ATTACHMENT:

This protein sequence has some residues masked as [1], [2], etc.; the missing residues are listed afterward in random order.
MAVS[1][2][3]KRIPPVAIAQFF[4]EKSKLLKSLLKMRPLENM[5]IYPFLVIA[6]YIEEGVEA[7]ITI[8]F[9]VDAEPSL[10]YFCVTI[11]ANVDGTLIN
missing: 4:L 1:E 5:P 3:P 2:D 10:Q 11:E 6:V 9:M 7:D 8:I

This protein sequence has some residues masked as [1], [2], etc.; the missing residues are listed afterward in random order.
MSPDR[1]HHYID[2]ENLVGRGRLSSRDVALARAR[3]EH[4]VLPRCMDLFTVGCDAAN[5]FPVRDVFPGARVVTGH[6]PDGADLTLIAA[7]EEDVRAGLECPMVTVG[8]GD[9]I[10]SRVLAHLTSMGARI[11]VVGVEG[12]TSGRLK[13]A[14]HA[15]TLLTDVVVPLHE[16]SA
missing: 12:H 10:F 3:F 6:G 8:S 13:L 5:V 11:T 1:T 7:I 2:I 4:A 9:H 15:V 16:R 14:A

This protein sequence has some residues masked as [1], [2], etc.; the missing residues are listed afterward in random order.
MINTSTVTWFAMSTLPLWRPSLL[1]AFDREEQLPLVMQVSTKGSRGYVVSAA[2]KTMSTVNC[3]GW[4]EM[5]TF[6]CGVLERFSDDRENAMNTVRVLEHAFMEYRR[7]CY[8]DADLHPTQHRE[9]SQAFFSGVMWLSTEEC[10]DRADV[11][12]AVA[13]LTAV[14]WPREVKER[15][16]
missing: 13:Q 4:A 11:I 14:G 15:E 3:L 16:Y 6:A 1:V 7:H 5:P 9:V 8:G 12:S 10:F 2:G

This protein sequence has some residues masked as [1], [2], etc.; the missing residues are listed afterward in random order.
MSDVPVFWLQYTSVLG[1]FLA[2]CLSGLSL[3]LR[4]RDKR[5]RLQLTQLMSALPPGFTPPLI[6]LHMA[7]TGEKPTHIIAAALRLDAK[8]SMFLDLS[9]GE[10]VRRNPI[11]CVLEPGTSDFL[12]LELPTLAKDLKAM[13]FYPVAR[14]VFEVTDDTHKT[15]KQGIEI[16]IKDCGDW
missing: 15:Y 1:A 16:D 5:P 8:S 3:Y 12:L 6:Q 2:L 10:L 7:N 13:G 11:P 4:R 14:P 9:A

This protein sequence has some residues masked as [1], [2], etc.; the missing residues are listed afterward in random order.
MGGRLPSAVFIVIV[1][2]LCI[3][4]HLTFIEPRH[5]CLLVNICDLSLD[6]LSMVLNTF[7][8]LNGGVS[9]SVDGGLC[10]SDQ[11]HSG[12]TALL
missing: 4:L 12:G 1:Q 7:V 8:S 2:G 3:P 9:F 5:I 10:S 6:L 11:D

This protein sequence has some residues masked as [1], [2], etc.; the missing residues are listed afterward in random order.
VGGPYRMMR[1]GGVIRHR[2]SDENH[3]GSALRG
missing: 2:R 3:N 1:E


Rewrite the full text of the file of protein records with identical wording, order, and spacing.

This protein sequence has some residues masked as [1], [2], etc.; the missing residues are listed afterward in random order.
MAVS[1][2][3]KRIPPVAIAQFF[4]EKSKLLKSLLKMRPLENM[5]IYPFLVIA[6]YIEEGVEA[7]ITI[8]F[9]VDAEPSL[10]YFCVTI[11]ANVDGTLIN
missing: 4:L 1:E 5:P 3:P 2:D 10:Q 11:E 6:V 9:M 7:D 8:I

This protein sequence has some residues masked as [1], [2], etc.; the missing residues are listed afterward in random order.
MSPDR[1]HHYID[2]ENLVGRGRLSSRDVALARAR[3]EH[4]VLPRCMDLFTVGCDAAN[5]FPVRDVFPGARVVTGH[6]PDGADLTLIAA[7]EEDVRAGLECPMVTVG[8]GD[9]I[10]SRVLAHLTSMGARI[11]VVGVEG[12]TSGRLK[13]A[14]HA[15]TLLTDVVVPLHE[16]SA
missing: 12:H 10:F 3:F 6:G 8:S 13:L 5:V 11:T 1:T 7:I 2:I 4:A 9:H 15:V 16:R 14:A

This protein sequence has some residues masked as [1], [2], etc.; the missing residues are listed afterward in random order.
MINTSTVTWFAMSTLPLWRPSLL[1]AFDREEQLPLVMQVSTKGSRGYVVSAA[2]KTMSTVNC[3]GW[4]EM[5]TF[6]CGVLERFSDDRENAMNTVRVLEHAFMEYRR[7]CY[8]DADLHPTQHRE[9]SQAFFSGVMWLSTEEC[10]DRADV[11][12]AVA[13]LTAV[14]WPREVKER[15][16]
missing: 13:Q 4:A 11:I 14:G 15:E 3:L 16:Y 6:A 1:V 7:H 5:P 9:V 8:G 12:S 10:F 2:G

This protein sequence has some residues masked as [1], [2], etc.; the missing residues are listed afterward in random order.
MSDVPVFWLQYTSVLG[1]FLA[2]CLSGLSL[3]LR[4]RDKR[5]RLQLTQLMSALPPGFTPPLI[6]LHMA[7]TGEKPTHIIAAALRLDAK[8]SMFLDLS[9]GE[10]VRRNPI[11]CVLEPGTSDFL[12]LELPTLAKDLKAM[13]FYPVAR[14]VFEVTDDTHKT[15]KQGIEI[16]IKDCGDW
missing: 15:Y 1:A 16:D 5:P 8:S 3:Y 12:L 6:Q 2:L 10:L 7:N 13:G 11:P 4:R 14:P 9:A

This protein sequence has some residues masked as [1], [2], etc.; the missing residues are listed afterward in random order.
MGGRLPSAVFIVIV[1][2]LCI[3][4]HLTFIEPRH[5]CLLVNICDLSLD[6]LSMVLNTF[7][8]LNGGVS[9]SVDGGLC[10]SDQ[11]HSG[12]TALL
missing: 4:L 12:G 1:Q 7:V 8:S 2:G 3:P 9:F 5:I 10:S 6:L 11:D

This protein sequence has some residues masked as [1], [2], etc.; the missing residues are listed afterward in random order.
VGGPYRMMR[1]GGVIRHR[2]SDENH[3]GSALRG
missing: 2:R 3:N 1:E